Tell us about the ways you’ve been able to cultivate community among your peers and instructors.

I recently joined the Senate Advisory Committee on University Affairs through University of Michigan Central Student Government and also helped design the logo for UX@UM. It's nice that there are opportunities for us remote students to participate.

I've found that as a student with a rare disease, remote learning has actually reduced some barriers to learning. When I had scleroderma at its worst (even before the pandemic), it was very isolating. Being able to interact with folks via Slack and participate in Hackathons has been great. You really get a feel for the vibrance of the community. It really gives me the urge to participate on campus if the opportunity arises!

How did you feel about earning a UMSI DEI Award this year? (Congratulations!)

It's definitely nice to be recognized, but also the work chugs on! There are so many deserving people doing important work. I want to plug my friends at Native American Reentry Services who are helping our local community in Pierce County, King County, and beyond to heal from intergenerational trauma associated with incarceration through connecting with culture and community. They're currently seeking support to build their sweat lodge and an office location that can support their staff. 

How are you balancing school with work and home life?

It can get really hectic running a small nonprofit. During the pandemic and then with the Ukraine humanitarian crisis, it means I don't always have weekends or I’m awake in odd shifts. I'm lucky to have found something that means a lot to me and that gives me energy rather than takes it away. 

In terms of balancing, it's true that I need to balance work, school and my health. I use a little biohacking tool called the Oura that I bought on eBay to try to optimize my sleep patterns and use ear plugs whenever I sleep.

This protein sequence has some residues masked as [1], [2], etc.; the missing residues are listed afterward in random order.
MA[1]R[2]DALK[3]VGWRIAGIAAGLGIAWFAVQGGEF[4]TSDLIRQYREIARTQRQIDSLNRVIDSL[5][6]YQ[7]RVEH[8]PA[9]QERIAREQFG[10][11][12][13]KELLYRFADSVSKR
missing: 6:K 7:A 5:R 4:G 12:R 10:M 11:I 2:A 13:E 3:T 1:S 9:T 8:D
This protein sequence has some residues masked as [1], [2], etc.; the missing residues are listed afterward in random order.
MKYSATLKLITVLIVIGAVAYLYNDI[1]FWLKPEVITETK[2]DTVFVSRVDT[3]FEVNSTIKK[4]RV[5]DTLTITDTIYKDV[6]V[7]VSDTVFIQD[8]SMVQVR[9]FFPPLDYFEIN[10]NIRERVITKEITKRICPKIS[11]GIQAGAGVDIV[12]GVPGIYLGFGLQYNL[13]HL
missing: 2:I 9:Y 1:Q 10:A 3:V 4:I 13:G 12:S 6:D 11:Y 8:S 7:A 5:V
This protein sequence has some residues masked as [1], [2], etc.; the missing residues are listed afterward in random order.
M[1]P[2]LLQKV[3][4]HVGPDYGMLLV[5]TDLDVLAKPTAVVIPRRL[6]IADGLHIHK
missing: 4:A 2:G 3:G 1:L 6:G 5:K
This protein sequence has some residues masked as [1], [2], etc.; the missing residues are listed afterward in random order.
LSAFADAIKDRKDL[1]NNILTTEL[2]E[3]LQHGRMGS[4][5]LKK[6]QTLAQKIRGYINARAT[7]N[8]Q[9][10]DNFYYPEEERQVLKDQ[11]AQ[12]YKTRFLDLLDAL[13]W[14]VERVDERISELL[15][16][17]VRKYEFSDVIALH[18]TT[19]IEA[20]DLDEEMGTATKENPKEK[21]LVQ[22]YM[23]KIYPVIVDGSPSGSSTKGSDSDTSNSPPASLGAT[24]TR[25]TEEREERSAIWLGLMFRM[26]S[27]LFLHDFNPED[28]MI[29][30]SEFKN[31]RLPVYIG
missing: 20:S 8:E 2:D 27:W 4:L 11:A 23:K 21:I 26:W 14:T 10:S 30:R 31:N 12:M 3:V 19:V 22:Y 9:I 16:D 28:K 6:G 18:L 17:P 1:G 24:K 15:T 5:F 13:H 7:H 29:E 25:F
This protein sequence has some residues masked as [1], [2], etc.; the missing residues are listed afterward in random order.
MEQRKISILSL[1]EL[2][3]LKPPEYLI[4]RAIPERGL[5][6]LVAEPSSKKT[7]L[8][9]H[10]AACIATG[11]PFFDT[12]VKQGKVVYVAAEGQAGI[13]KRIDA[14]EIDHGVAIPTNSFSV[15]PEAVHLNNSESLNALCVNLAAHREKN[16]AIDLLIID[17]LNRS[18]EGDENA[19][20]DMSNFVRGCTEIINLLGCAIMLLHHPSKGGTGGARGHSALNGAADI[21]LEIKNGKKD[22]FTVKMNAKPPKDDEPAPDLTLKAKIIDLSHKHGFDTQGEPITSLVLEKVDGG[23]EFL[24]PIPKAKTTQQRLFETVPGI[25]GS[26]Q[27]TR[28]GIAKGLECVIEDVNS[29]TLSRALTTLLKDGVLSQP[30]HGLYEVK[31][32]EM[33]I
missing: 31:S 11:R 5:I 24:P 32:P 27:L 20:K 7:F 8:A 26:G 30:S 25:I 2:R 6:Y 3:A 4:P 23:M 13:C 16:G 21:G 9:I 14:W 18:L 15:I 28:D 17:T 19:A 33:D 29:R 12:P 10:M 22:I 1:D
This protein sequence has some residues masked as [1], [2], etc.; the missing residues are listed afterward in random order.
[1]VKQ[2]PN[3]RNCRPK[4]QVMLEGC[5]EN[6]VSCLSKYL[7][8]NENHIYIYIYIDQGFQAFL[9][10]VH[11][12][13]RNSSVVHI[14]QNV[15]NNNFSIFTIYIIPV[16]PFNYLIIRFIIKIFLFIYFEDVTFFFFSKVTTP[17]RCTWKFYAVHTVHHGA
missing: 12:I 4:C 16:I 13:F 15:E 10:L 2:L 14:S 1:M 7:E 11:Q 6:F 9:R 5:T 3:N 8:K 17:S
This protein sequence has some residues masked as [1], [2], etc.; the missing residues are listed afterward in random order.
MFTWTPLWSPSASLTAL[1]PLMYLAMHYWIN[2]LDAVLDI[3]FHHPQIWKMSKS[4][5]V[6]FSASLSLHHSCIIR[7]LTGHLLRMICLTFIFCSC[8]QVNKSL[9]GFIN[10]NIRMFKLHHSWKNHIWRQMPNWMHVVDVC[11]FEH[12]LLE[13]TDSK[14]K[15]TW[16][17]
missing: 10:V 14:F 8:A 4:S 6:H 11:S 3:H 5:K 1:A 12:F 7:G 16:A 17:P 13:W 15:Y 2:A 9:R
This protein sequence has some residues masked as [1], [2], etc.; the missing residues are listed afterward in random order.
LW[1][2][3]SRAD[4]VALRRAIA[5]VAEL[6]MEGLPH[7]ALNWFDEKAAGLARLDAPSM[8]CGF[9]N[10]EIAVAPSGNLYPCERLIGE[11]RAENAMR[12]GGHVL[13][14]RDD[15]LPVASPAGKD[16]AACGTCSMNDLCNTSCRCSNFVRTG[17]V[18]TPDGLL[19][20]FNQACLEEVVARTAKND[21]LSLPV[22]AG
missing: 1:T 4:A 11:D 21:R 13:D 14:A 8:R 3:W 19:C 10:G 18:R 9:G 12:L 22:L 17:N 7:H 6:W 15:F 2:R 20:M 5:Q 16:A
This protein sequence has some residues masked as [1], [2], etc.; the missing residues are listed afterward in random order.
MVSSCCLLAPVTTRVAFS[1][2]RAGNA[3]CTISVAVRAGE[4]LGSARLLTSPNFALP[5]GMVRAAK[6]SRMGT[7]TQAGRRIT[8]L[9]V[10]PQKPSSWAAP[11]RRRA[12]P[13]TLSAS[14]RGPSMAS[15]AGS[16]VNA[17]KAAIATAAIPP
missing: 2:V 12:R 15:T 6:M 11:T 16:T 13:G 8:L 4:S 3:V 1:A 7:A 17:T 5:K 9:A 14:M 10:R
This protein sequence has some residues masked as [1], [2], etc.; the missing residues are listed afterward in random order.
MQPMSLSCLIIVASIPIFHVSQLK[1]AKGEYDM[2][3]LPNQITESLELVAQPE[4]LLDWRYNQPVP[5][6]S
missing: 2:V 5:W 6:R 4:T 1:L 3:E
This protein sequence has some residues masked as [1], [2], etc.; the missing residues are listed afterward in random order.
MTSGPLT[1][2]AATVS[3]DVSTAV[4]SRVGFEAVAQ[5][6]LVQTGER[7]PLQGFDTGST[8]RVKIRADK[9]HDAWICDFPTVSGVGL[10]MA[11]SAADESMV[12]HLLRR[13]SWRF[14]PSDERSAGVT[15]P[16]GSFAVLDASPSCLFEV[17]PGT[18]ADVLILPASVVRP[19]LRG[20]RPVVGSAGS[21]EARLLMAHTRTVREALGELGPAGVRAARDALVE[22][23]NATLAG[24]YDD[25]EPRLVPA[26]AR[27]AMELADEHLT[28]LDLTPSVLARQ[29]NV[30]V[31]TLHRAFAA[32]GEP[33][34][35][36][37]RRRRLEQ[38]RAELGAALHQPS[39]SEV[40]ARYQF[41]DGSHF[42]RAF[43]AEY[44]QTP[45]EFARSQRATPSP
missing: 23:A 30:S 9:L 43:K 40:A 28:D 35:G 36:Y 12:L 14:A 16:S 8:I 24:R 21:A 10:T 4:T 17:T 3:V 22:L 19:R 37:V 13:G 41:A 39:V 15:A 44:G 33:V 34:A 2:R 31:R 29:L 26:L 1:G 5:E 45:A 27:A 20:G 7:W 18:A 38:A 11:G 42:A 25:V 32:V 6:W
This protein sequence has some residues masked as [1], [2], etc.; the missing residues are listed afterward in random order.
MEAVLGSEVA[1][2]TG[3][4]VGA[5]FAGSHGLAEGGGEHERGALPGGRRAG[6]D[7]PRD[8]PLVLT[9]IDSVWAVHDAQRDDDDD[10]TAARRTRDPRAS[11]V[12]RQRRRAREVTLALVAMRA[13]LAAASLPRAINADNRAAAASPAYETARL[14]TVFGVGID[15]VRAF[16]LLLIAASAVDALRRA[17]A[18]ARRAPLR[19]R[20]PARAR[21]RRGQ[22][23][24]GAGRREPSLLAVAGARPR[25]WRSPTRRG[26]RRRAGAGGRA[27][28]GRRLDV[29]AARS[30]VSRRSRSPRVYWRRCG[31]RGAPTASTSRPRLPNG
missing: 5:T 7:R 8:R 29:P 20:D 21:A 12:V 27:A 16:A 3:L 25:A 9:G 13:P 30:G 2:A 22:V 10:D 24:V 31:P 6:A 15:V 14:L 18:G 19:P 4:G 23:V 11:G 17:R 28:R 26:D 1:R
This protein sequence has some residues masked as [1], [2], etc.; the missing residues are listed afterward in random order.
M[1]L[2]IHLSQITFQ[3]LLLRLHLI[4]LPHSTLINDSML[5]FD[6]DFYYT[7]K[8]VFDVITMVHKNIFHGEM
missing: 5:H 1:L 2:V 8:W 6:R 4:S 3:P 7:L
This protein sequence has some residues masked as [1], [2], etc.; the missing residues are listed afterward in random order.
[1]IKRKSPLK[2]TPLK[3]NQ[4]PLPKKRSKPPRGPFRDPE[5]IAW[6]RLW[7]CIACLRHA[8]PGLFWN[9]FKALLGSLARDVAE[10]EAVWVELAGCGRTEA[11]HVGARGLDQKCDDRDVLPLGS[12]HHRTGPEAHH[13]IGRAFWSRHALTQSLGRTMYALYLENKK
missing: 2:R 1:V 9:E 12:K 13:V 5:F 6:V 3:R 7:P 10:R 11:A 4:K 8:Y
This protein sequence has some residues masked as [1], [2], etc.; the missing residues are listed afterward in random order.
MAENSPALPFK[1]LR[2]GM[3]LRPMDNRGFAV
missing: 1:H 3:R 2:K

Are there any projects (either at work or with outside activities) where you have been able to apply or benefited from what you’ve learned in your MADS courses?

Like many folks in 2020, we did a COVID hotspot mapping/prediction project but focused on equity/healthcare justice (so as to maximize the impact of where our resources were going). 

Is there anything about the program that surprised you?

The storytelling emphasis wasn't something I expected. From my experience in startups, we were kind of told that being a good communicator/storyteller is important. But I think it's neat that the professors are also saying that it's a vital skill for a data scientist!

Can you tell us about something unique or unexpected about you? 

Before the first crypto crash in 2017, I used to handmake tons of open-frame (wooden) ETH mining rigs. With a little hand saw mill and everything. Turns out, it wasn’t the most environmentally friendly thing to do, and I eventually stopped when I realized Bitmain Antminers were on the way (which were even more power hungry, very loud, and I felt that they were unfair toward individuals). My hope was originally to have a vehicle/machine toward universal basic income in every home. Ah well.